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O Me of Little Faith

“Let’s be honest for a second.” I hate when I find myself saying that at the start of a conversation. I hate when I begin a sentence, “To be honest.”

Because saying it implies that what is about to follow is noteworthy. It is noteworthy because it is honest. As if most of what I say or write is somehow not honest.

I’ve been thinking a lot about honesty as a writer and blogger. Part of it is because of O Me of Little Faith, in which I out myself as a pretty serious religious doubter. Assuming they’ve read my book, I’m sure it has caused a number of friends and family members to look at me differently: Whoa. Jason’s not always sure he believes in God.

As I wrote that book, I fought the urge to gloss over some of my more serious doubts. In the end, I spilled the beans, because I got tired of pretending these doubts didn’t exist. But I’m still not an open book. As a blogger, rather than saying what I think about an issue, I’m more likely to ask a question and let you, my commenters, give your opinions. One reason I do this is because I love conversation and I don’t want to influence it one way or another by priming the pump, so to speak. But another reason, to be honest (wink), is that I’m not always comfortable just displaying my opinion right here for everyone to see. In terms of personality, I’m pretty guarded.

More than a month ago, we talked about the difficulties of clergy who found themselves in the position of no longer believing the religious ideas they taught. It led to a pretty vibrant discussion. I’ve been thinking since then of a statement made by a commenter named Rational Agent:

The problem with honesty is that is usually ethically and intellectually satisfying whilst simultaneously being politically and socially unrewarding. This is the problem not limited to religion.

That’s so true. Honesty is great for one’s conscience. But it’s horrible for one’s social life. A friend of mine, the writer/blogger Matthew Paul Turner, brought up this issue earlier this week in a post called “Nothing but the truth, so help me blog.”

He wrote:

Being honest doesn’t help you get speaking engagements.

It doesn’t help you make friends.

It doesn’t help you keep blog readers.

Oh, there’s a lot of good that happens from being honest. And I’ve
experienced it… the thank you notes, the tears of people who relate, the
DMs, the “you took my thoughts and put them down on paper” facial
expression…

But you get labeled. You lose endorsements. You get refused by
Christian bookstore chains. You get tagged. You get called a heretic or
“emergent” or “liberal.” (And many times, one person’s label affects the
opinions and thoughts of many…)

So do we really want honesty when it comes to belief?

Of course, we do. Right? We want preachers and politicians and executives to say what they believe, all the time. We say we want honesty.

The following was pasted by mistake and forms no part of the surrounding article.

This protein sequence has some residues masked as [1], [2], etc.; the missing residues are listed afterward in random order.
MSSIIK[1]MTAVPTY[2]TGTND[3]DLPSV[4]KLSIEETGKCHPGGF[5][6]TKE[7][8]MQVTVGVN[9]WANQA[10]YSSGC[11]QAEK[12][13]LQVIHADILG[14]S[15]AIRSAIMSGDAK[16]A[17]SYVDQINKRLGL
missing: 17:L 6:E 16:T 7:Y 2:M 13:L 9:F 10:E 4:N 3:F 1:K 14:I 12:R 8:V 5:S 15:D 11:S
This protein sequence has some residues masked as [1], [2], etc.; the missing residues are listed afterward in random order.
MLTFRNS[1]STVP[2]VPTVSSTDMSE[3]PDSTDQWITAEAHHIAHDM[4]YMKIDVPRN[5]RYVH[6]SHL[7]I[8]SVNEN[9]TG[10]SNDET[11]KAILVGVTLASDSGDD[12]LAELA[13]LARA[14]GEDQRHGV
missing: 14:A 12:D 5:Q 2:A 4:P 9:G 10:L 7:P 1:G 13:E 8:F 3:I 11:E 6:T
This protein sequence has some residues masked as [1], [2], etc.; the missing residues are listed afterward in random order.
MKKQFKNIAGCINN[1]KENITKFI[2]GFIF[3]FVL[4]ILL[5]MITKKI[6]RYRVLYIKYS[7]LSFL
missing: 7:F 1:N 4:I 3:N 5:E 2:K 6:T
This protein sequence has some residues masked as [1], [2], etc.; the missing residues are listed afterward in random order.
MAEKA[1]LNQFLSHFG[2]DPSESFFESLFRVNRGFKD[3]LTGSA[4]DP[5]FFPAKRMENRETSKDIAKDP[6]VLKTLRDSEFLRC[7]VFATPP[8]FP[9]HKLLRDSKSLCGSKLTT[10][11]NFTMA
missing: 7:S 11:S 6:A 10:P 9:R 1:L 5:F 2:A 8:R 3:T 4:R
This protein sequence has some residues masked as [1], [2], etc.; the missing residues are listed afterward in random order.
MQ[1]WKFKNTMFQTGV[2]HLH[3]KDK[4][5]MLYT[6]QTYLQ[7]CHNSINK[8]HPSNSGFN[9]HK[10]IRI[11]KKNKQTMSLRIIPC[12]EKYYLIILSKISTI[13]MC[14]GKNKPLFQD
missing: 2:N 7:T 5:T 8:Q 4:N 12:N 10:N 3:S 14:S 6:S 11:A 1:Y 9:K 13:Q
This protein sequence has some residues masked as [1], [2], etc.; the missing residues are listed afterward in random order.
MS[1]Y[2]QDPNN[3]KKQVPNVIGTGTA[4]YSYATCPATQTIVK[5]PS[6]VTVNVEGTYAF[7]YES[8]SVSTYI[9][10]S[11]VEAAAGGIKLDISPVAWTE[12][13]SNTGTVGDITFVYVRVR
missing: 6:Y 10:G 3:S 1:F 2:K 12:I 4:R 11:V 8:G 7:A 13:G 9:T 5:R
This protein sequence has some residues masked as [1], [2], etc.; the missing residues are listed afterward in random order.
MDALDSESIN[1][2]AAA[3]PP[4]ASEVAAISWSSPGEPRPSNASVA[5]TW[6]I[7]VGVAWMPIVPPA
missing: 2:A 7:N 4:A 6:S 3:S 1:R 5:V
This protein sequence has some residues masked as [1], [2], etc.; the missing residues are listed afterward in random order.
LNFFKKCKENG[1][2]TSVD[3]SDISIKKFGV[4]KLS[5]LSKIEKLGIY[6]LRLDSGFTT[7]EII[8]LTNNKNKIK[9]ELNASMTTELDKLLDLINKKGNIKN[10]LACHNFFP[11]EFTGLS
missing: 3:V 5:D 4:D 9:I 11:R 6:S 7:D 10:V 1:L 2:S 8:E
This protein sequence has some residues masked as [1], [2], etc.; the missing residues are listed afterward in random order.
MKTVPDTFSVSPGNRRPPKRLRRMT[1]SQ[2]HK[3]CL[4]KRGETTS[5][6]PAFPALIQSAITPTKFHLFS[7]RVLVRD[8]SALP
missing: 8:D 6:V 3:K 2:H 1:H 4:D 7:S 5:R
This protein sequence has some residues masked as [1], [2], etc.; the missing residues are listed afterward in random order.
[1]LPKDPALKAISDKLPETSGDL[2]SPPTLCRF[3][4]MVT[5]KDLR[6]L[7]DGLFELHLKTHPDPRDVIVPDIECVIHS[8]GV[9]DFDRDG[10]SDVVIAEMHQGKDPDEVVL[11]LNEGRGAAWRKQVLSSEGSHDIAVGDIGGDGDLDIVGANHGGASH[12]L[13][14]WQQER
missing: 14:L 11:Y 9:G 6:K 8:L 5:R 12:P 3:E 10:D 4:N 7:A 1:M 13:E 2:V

But at the same time, we want safety. We want to be comfortable. We don’t want to be shaken up. We don’t want to be challenged.

But honesty does those things.

So when we ask how we look in a certain outfit, we want to be affirmed. We want to be told that we look great. We do not want to be told that it’s a bad color on us, or it makes us look fat. We say we want honesty, but do we really? Because that kind of honesty hurts.

When we listen to a sermon, we want to be told what or how to think about a spiritual matter. We want to know what a passage means. We want our beliefs to be confirmed, not challenged. We would be bothered if a pastor told us he didn’t understand what the Scripture was saying…or if he said he didn’t really want to believe a particularly challenging passage. I feel that way about a lot of the Bible. But a pastor who spoke this honestly on a regular basis would lose his position, because we want certainty from the pulpit.

We want politicians to make decisions based on what’s right or “the will of the people.” A politician who told us he voted for a bill or spoke out against an issue simply because he felt he needed to in order to get re-elected…well, we’d be horrified at this kind of honesty. We’d despise him. (Cynic alert: Personally I tend to think most political decisions owe more to getting re-elected than anything else. I think politics is one of the least honest arenas in the public square…and it’s full of Christians.)

On a lighter note, we want our actors to take movie roles because they feel the parts are challenging or they want to make a difference or whatever noble reason they can think of. We don’t want them to say they took a role because of the paycheck. But how often does this happen? I’m no Hollywood expert, but I bet it happens a whole freaking lot. If I were a movie star, I have no doubts I’d appear in just about anything if they paid me $10 million. But if celebrities were more honest about how much money and fame fuels their choices — rather than artistry or integrity — we’d hate them.

In our churches and neighborhoods and politics, we uphold honesty as an ideal. Authenticity is key. Integrity is preached. As Christians, we’re supposed to aspire to these things. How many of the Proverbs are about integrity and just scales? How often do believers speak of “the Truth” and against deceit? Not lying to your neighbor is right there in the Ten Commandments.

But sometimes I wonder what society would look like if all of us were brutally honest all the time. We might have clear consciences and satisfied intellects. But would we have any friends? Would we live in chaos?

I don’t know. I aspire to personal transparency just like anyone else. But I wonder if we could really handle heavy doses of it.

Is dishonesty the glue that holds society together? If so, how does this match up with the Christian ideal of truth?

Honestly, I’m not sure what I think about this. But I definitely want to know what you think. 🙂

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